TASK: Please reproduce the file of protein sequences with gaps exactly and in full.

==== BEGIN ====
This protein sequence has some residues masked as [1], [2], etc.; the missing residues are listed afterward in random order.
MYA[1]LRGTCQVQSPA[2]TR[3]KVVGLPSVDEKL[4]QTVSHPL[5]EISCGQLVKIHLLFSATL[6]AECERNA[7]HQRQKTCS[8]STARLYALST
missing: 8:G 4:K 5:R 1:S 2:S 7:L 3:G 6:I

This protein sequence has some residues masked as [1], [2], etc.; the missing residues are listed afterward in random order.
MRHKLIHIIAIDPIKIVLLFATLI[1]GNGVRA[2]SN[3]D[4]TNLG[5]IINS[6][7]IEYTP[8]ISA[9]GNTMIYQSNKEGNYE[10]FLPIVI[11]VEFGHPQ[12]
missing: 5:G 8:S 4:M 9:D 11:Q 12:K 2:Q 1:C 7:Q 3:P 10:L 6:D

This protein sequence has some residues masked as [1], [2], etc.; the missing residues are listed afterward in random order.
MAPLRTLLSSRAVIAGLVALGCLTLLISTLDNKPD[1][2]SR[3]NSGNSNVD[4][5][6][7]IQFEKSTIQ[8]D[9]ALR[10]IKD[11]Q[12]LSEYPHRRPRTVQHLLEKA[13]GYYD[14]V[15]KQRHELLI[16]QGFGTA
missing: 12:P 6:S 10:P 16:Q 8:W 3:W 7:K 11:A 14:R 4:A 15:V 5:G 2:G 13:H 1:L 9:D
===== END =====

This protein sequence has some residues masked as [1], [2], etc.; the missing residues are listed afterward in random order.
MYA[1]LRGTCQVQSPA[2]TR[3]KVVGLPSVDEKL[4]QTVSHPL[5]EISCGQLVKIHLLFSATL[6]AECERNA[7]HQRQKTCS[8]STARLYALST
missing: 8:G 4:K 5:R 1:S 2:S 7:L 3:G 6:I

This protein sequence has some residues masked as [1], [2], etc.; the missing residues are listed afterward in random order.
MRHKLIHIIAIDPIKIVLLFATLI[1]GNGVRA[2]SN[3]D[4]TNLG[5]IINS[6][7]IEYTP[8]ISA[9]GNTMIYQSNKEGNYE[10]FLPIVI[11]VEFGHPQ[12]
missing: 5:G 8:S 4:M 9:D 11:Q 12:K 2:Q 1:C 7:Q 3:P 10:L 6:D

This protein sequence has some residues masked as [1], [2], etc.; the missing residues are listed afterward in random order.
MAPLRTLLSSRAVIAGLVALGCLTLLISTLDNKPD[1][2]SR[3]NSGNSNVD[4][5][6][7]IQFEKSTIQ[8]D[9]ALR[10]IKD[11]Q[12]LSEYPHRRPRTVQHLLEKA[13]GYYD[14]V[15]KQRHELLI[16]QGFGTA
missing: 12:P 6:S 10:P 16:Q 8:W 3:W 7:K 11:A 14:R 4:A 15:V 5:G 2:G 13:H 1:L 9:D